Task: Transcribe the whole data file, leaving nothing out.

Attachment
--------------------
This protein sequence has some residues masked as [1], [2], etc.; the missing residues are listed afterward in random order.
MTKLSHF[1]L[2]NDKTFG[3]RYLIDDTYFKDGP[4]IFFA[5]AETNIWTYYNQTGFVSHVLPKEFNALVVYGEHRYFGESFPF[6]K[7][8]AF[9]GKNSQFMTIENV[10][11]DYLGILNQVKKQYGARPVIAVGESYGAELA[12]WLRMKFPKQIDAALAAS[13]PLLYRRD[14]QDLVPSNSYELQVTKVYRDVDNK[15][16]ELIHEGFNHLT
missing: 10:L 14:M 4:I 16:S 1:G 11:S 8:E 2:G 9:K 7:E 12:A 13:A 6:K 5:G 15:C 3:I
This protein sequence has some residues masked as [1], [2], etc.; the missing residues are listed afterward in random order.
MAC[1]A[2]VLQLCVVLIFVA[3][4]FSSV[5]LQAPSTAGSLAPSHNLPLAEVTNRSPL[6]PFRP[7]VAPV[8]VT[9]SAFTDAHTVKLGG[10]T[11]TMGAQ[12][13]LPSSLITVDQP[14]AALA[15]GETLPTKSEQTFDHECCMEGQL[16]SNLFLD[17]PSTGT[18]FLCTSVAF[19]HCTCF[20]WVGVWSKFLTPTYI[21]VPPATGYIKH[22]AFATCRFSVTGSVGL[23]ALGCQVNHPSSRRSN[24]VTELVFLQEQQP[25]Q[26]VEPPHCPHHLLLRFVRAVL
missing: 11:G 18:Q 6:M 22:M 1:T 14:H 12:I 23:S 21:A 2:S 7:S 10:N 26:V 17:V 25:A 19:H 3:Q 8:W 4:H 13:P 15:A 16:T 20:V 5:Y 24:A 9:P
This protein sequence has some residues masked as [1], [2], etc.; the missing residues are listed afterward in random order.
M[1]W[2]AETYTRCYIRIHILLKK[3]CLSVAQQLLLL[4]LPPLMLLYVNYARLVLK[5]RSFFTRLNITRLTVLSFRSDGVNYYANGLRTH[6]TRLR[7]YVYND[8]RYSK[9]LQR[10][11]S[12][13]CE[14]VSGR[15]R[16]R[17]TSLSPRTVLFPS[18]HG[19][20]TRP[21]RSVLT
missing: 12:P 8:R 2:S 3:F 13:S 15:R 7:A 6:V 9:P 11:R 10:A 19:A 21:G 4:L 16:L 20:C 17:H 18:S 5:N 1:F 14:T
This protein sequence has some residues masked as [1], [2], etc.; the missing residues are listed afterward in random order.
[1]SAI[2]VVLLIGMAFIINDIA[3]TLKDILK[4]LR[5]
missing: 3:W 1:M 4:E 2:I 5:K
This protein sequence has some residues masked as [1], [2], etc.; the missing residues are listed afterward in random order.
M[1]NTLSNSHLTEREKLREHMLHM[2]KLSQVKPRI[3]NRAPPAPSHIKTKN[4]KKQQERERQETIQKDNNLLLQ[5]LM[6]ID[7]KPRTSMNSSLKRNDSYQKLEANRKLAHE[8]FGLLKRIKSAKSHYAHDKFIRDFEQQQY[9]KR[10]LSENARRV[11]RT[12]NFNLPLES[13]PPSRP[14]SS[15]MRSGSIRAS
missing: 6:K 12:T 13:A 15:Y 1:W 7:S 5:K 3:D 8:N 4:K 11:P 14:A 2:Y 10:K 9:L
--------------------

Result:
This protein sequence has some residues masked as [1], [2], etc.; the missing residues are listed afterward in random order.
MTKLSHF[1]L[2]NDKTFG[3]RYLIDDTYFKDGP[4]IFFA[5]AETNIWTYYNQTGFVSHVLPKEFNALVVYGEHRYFGESFPF[6]K[7][8]AF[9]GKNSQFMTIENV[10][11]DYLGILNQVKKQYGARPVIAVGESYGAELA[12]WLRMKFPKQIDAALAAS[13]PLLYRRD[14]QDLVPSNSYELQVTKVYRDVDNK[15][16]ELIHEGFNHLT
missing: 10:L 14:M 4:I 16:S 1:G 11:S 8:E 2:G 9:K 7:E 12:A 13:A 6:K 5:G 15:C 3:I
This protein sequence has some residues masked as [1], [2], etc.; the missing residues are listed afterward in random order.
MAC[1]A[2]VLQLCVVLIFVA[3][4]FSSV[5]LQAPSTAGSLAPSHNLPLAEVTNRSPL[6]PFRP[7]VAPV[8]VT[9]SAFTDAHTVKLGG[10]T[11]TMGAQ[12][13]LPSSLITVDQP[14]AALA[15]GETLPTKSEQTFDHECCMEGQL[16]SNLFLD[17]PSTGT[18]FLCTSVAF[19]HCTCF[20]WVGVWSKFLTPTYI[21]VPPATGYIKH[22]AFATCRFSVTGSVGL[23]ALGCQVNHPSSRRSN[24]VTELVFLQEQQP[25]Q[26]VEPPHCPHHLLLRFVRAVL
missing: 11:G 18:Q 6:M 22:M 1:T 14:H 12:I 23:S 21:A 2:S 7:S 10:N 26:V 17:V 25:A 19:H 3:Q 8:W 4:H 13:P 15:A 16:T 20:V 5:Y 24:A 9:P
This protein sequence has some residues masked as [1], [2], etc.; the missing residues are listed afterward in random order.
M[1]W[2]AETYTRCYIRIHILLKK[3]CLSVAQQLLLL[4]LPPLMLLYVNYARLVLK[5]RSFFTRLNITRLTVLSFRSDGVNYYANGLRTH[6]TRLR[7]YVYND[8]RYSK[9]LQR[10][11]S[12][13]CE[14]VSGR[15]R[16]R[17]TSLSPRTVLFPS[18]HG[19][20]TRP[21]RSVLT
missing: 12:P 8:R 2:S 3:F 13:S 15:R 7:A 6:V 9:P 11:R 10:A 19:A 21:G 4:L 16:L 20:C 17:H 18:S 5:N 1:F 14:T
This protein sequence has some residues masked as [1], [2], etc.; the missing residues are listed afterward in random order.
[1]SAI[2]VVLLIGMAFIINDIA[3]TLKDILK[4]LR[5]
missing: 3:W 1:M 4:E 2:I 5:K
This protein sequence has some residues masked as [1], [2], etc.; the missing residues are listed afterward in random order.
M[1]NTLSNSHLTEREKLREHMLHM[2]KLSQVKPRI[3]NRAPPAPSHIKTKN[4]KKQQERERQETIQKDNNLLLQ[5]LM[6]ID[7]KPRTSMNSSLKRNDSYQKLEANRKLAHE[8]FGLLKRIKSAKSHYAHDKFIRDFEQQQY[9]KR[10]LSENARRV[11]RT[12]NFNLPLES[13]PPSRP[14]SS[15]MRSGSIRAS
missing: 6:K 12:T 13:A 15:Y 1:W 7:S 5:K 3:D 8:N 4:K 11:P 14:A 2:Y 10:K 9:L